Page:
Maher basically covers each of the points that Groeger makes in her new book, The Education Trap. Instead of expletives, however, she uses the rich education history of Boston. It would be interesting if Maher’s points were matched with page numbers from Groeger’s book.
All excellent points, Bryan. One I’d like to add is that Maher makes another very common error that is a pet peeve of mine — confusing cost with price.
tl;dr The argument that costs have risen is BS to sneak in another argument.
You rightly refer to price when describing tuition above. The screenshot you share shows the common error Maher makes. Price (in the form of tuition) has gone up in the way he and other critics suggest. And then, looking around for reasons, they say administrative bloat and lazy rivers.
However, price and cost aren’t the same thing, and it’s harder to find clear reporting about how much the costs have gone up relative to inflation. (Presumably it has gone up some because of Baumol’s cost disease. And maybe another factor is unnecessary evils like bloat or luxuries, but we don’t really know until someone digs into all the higher ed budgets to see total revenue and spending, not just tuition.)
If the critics were to avoid conflating price and cost, then another more likely explanation for the increase in tuition suggests itself, which is that the costs have been shifted — from taxpayers to students and their families. For example, the cost of today’s education is likely to be somewhat higher than what I paid 30 years ago, but the price is definitely dramatically higher because today’s students aren’t enjoying the taxpayer support that I did. The price went up for sure. How much the cost went up is less clear.
For what it’s worth, I don’t think the confusion of price and cost is accidental. It gives a convenient running start to jump on the high horse where critics can scold about bloat and lazy rivers. Being a cynic, I think that’s the point. Scolding taxpayers isn’t as much fun.
The “confusing cost with price” argument is just splitting hairs. College is an expensive proposition no matter what, if you factor in all the costs and opportunity costs.
As for state funding cuts causing tuition to go up, read Alan Collinge on this issue.
Private college prices have also gone up during the same time period. At best state funding cuts are a partial explanation. In my view the degree system and credential monopoly are the big culprit in the high price of college.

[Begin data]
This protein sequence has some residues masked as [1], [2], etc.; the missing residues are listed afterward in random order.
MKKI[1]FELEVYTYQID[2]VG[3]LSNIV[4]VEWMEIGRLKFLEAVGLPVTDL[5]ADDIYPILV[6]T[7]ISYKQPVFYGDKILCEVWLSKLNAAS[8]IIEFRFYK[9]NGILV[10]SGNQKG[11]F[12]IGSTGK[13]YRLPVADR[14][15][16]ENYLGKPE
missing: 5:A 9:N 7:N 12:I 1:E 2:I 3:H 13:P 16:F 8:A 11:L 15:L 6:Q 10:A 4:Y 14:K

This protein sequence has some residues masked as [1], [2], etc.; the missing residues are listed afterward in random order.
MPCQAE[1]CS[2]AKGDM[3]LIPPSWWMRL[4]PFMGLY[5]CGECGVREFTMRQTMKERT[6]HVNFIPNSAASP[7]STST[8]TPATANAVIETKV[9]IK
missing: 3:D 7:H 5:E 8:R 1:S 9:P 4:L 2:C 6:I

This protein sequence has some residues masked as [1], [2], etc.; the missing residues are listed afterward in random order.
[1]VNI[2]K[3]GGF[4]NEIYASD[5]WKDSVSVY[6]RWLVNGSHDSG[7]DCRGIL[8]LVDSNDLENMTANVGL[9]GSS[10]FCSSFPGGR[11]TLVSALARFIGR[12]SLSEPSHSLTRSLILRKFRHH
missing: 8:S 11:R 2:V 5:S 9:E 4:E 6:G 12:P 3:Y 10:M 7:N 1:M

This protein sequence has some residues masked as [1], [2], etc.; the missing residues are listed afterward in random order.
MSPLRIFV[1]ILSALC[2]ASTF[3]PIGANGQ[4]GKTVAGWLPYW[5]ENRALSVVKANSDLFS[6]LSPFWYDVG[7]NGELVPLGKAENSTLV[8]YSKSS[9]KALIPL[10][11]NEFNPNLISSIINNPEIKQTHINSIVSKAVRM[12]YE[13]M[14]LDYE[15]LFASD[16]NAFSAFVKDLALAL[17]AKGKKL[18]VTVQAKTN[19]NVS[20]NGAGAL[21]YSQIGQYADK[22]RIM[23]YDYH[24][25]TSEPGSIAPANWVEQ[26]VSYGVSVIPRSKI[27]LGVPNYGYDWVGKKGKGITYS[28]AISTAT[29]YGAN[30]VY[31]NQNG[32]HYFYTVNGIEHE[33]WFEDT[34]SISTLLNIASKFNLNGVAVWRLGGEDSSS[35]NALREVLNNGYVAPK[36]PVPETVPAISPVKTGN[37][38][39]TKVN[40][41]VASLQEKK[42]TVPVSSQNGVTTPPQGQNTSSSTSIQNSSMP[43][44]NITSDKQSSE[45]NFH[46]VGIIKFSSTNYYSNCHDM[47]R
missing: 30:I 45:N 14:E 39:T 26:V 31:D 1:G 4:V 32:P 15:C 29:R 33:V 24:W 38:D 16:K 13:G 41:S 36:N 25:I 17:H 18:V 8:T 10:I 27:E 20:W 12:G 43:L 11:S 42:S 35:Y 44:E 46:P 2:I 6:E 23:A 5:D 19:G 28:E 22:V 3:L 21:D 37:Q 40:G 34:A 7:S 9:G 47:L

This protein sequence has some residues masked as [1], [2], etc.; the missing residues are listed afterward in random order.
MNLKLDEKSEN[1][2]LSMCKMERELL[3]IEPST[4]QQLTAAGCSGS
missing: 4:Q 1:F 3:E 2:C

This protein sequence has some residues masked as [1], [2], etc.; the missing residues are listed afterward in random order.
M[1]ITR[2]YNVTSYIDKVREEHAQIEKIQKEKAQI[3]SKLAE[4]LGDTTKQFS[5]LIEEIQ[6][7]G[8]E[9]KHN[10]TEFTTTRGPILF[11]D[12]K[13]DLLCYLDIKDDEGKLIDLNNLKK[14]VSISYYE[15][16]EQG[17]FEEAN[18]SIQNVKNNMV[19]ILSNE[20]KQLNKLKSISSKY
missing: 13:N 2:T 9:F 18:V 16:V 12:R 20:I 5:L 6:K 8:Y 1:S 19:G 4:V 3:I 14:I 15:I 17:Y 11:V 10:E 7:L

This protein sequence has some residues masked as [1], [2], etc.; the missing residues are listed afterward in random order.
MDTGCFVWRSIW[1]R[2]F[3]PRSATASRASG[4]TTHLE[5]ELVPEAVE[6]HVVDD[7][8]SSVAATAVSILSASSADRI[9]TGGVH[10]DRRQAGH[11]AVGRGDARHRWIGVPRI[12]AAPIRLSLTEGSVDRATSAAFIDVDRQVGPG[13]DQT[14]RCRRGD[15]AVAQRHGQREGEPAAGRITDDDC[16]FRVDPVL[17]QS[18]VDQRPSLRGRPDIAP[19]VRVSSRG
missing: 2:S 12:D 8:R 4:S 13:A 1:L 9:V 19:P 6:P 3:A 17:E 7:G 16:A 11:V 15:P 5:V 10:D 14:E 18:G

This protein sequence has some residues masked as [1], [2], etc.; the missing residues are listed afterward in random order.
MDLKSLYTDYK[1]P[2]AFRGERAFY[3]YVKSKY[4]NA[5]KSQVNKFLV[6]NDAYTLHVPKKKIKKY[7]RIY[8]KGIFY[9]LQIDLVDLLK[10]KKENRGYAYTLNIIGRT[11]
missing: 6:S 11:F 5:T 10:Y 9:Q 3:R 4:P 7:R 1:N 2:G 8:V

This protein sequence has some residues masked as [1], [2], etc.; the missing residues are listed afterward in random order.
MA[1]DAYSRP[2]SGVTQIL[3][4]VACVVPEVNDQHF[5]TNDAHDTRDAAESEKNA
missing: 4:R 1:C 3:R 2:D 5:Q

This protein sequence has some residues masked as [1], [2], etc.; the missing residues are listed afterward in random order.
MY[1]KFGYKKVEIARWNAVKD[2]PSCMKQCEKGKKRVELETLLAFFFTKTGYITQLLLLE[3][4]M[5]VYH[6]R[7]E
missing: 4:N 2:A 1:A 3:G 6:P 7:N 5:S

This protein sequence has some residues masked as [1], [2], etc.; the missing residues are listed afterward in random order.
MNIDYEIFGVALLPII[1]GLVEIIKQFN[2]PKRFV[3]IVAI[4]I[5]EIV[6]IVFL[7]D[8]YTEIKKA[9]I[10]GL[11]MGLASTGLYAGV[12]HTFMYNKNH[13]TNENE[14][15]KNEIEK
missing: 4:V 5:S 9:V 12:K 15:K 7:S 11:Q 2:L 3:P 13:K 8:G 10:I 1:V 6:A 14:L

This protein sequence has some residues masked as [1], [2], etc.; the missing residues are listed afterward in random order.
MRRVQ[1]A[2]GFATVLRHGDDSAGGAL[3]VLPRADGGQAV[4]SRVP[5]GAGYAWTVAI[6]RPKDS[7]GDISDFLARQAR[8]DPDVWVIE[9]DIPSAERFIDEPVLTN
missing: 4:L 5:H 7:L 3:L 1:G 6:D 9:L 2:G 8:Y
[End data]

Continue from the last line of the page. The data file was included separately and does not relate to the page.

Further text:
It’s this issue that Maher is getting at, as are countless editorials in the media. It doesn’t do any good to ignore or shout down critics, or to shoot messengers like Maher. Higher ed has serious problems with its economic model, value proposition, and learning model. People are wising up, and will start to forego college entirely. Google searches for “Jobs that don’t require a degree” are up 700%.
Great write-up on this very interesting topic Bryan. I have lots of thoughts on higher education as well and as you state, it is important to look at all of the information. We all have to remember that higher education is a special thing in itself. It is often looked at as a business, but it is much more than that. There will always be competition in higher education so the cost of competing will always raise overall costs for attending. For many students, a university with a new workout facility, the latest integrated technology, and full health/counseling services are big attractions. These amenities cost money that students are willing to pay and so costs rise more and more.
I also very much believe that higher education should never be free in that then it will greatly lose its value. There are plenty of academic scholarships/grants as well as programs to help virtually everyone. I served in the military which then helped me pay my way through school. Because of that, I do not have student debt. For those that do not want to serve in the military, there are many other programs widely available such as: employer-assisted tuition programs, federal work-study, in-demand job assistance programs, tuition waivers for certain groups, and benefits of working on-campus.
The quest of whether or not everyone should go to college all depends on how you are looking at things. I have plenty of friends and relatives who didn’t go to college and instead went into a trade such being an electrition. I still tell them to work on completing a degree. Knowledge is power. Get a business degree and open up your own company focusing on the trade you know.
My focus and views are that college/university is about education not just on the specific thing you want to know or become, but on understanding different ways of thinkings. Of seeing the importance and effects of the humanities, of different cultures, of psychology/sociology, and many different subjects via a good liberal arts degree. This then helps to make anyone a better overall person with a heightened ability to reflect and greater creative and critical thinking skills.